Wednesday, August 19, 2015

Vault-OS : Global Control Protocol Over ASN.1

I applied some of what I learned at work today to some source code I had at home and successfully compiled the entire, unique communications and command protocol for VOS from the open source ASN.1 compiler. It is still in flux so chances are stuff will be added to it eventually. Theoretically this binary will support VOIP, streaming video and many other kinds of devices running daemons. The protocol is a very generic digital control and command set that provides a similar functional environment to BACNet. I think station-to-station telephony is an important part of VOS and provision for this capability should be in there. You should be able to instantly mount a headset and talk over VOS to another workstation with a central directory. This is a ways off but the possibility will be there in the messaging protocol.

My time is limited lately, very long commute - but I was able to send and receive messages over web sockets in this format. I think I have the holy grail for supporting different protocols for the daemons from CAN to RS-485 all the way around. I also cracked the functionality barrier to couple to Lua scripts from ASN.1 with JSON syntax. There is a very simple way to control the parallel port under Win NT/2000/XP for a daemon using this method.

I have this crazy idea for daemons to support calls over Websockets to the server as a very easy alternative for extremely small devices. I'm talking thimble sized devices talking over WebSockets to the main server all-in-one. Devices like BASIC Stamps that don't even have room for TCP-IP stacks but can write a small stream of bytes as a protocol over Websockets and parse the response. Where would this come in handy? I am envisioning little systems monitoring keypads at entryways, tiny devices designed to control pumps and water/fuel metrics, maybe a small VT-100 terminal with a limited command set inside a staging area. A lot of these devices could not run BACNet over IP but they could run my little subset which is very generic.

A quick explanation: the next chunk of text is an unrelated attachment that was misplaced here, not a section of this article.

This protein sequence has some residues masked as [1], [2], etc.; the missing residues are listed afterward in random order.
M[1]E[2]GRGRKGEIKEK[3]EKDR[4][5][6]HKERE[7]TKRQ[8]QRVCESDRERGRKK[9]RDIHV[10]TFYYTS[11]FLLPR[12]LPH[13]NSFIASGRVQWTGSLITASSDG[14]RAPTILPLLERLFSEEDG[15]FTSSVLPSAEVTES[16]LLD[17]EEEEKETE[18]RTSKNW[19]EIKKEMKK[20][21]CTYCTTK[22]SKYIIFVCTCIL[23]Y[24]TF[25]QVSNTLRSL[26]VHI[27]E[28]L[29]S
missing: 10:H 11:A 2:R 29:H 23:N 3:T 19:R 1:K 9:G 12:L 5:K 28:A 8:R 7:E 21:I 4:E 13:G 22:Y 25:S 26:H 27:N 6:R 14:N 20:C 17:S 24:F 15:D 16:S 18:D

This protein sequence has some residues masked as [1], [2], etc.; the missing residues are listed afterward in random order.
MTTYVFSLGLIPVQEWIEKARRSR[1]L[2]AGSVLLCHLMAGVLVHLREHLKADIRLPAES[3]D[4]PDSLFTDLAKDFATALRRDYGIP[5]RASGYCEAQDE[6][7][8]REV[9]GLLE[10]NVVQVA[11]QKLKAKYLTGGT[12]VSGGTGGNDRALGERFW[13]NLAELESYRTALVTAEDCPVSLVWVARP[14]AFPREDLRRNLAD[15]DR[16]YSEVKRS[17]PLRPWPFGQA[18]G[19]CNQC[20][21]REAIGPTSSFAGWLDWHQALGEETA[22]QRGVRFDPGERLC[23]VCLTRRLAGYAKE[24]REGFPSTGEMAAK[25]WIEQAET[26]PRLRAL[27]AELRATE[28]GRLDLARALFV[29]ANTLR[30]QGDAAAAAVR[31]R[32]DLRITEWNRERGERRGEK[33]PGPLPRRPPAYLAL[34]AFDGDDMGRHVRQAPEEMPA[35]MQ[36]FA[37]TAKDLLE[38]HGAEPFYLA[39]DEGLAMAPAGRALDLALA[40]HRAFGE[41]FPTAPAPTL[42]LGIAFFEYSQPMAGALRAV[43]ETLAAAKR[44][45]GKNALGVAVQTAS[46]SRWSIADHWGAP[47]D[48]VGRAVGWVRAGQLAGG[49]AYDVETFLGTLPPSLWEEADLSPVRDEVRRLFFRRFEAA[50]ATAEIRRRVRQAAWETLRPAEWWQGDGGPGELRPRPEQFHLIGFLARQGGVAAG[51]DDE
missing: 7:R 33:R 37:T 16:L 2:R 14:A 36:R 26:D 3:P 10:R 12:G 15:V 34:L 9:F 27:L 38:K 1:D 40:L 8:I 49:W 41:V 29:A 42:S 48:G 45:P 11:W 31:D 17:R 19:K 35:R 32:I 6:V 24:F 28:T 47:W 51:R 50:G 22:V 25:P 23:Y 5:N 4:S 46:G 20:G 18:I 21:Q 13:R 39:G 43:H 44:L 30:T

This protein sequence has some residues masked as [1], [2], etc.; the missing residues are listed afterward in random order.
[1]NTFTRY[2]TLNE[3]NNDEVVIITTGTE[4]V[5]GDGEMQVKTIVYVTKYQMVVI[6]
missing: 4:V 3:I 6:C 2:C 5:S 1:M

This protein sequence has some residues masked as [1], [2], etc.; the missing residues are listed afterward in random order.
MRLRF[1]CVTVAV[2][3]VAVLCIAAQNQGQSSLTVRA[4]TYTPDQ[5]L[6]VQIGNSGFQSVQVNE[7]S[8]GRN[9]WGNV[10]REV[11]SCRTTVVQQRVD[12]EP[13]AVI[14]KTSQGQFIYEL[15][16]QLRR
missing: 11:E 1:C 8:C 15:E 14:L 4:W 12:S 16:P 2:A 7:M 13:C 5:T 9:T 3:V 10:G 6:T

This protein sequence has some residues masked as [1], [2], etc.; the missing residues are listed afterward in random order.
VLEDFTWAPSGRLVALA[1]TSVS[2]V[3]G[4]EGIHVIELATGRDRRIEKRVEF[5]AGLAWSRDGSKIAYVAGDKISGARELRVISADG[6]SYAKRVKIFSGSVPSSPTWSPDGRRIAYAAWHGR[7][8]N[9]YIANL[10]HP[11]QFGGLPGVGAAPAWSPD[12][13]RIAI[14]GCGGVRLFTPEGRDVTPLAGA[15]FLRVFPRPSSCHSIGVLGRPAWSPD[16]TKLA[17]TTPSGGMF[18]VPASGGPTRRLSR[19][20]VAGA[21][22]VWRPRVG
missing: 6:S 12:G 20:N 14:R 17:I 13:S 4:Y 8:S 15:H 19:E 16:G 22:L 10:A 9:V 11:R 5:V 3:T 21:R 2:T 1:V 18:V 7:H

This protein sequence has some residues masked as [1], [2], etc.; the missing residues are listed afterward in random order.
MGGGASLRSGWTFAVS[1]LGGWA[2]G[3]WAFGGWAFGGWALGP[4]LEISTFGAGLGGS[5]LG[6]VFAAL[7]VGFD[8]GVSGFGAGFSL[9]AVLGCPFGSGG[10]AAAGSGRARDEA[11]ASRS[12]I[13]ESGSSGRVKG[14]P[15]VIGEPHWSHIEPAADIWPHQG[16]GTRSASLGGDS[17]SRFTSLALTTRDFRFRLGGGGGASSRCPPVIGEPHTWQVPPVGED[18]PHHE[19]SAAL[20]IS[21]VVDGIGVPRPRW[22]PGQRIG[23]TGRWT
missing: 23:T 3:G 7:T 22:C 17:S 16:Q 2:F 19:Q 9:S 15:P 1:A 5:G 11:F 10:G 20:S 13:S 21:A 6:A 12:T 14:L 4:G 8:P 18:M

At my current job there is no requirement for a graphical UI for the server monitoring itself on the host machine but this is a great way to supply that feature and keep it totally decoupled from the server itself which can operate even without a display device if desired.

I think running on Windows NT with numerous daemons this server will rarely consume more than 4 megs total RAM and should launch nearly instantly as a service if needed.


Sam said...

You talking about using Lua scripts to couple to small devices triggered a memory of something I found. This may be helpful. I read about this a long time ago and it interested me. It's written by John Walker, founder of Autodesk, Inc. and co-author of AutoCAD. Certainly not a lightweight. He wrote this little FORTH dialect solely to tie together programs and make them extensible with very low overhead. Maybe it won't help you in this case but it might come in handy some time. It should work with that neat GTK-server you found. I've always liked the simplicity of FORTH. I like HP calculators and FORTH is Reverse Polish Notation. Also just like assembly where you push things on a stack. Anyways here's a description link and manual.

His front page is also interesting. I can't remember where I saw it, maybe this site, but I believe he once used the torsion of fishing line tied to a heavy weight to measure the gravitational pull of nearby mountains.

Russell (106) said...

"Vault-OS: Yesterday's Technology Tomorrow!"

"Devices like BASIC Stamps that don't even have room for TCP-IP stacks but can write a small stream of bytes as a protocol over Websockets and parse the response."

Low power, low maintenance is the way to go for the smaller monitors.

Power isn't going be cheap and plentiful, so anything that places a low demand on your power, yet is still useful, is a boon.

KW Jackson said...

I've been curious for ages and now just have to ask. What are your electrical power solutions for long-term vault habitation?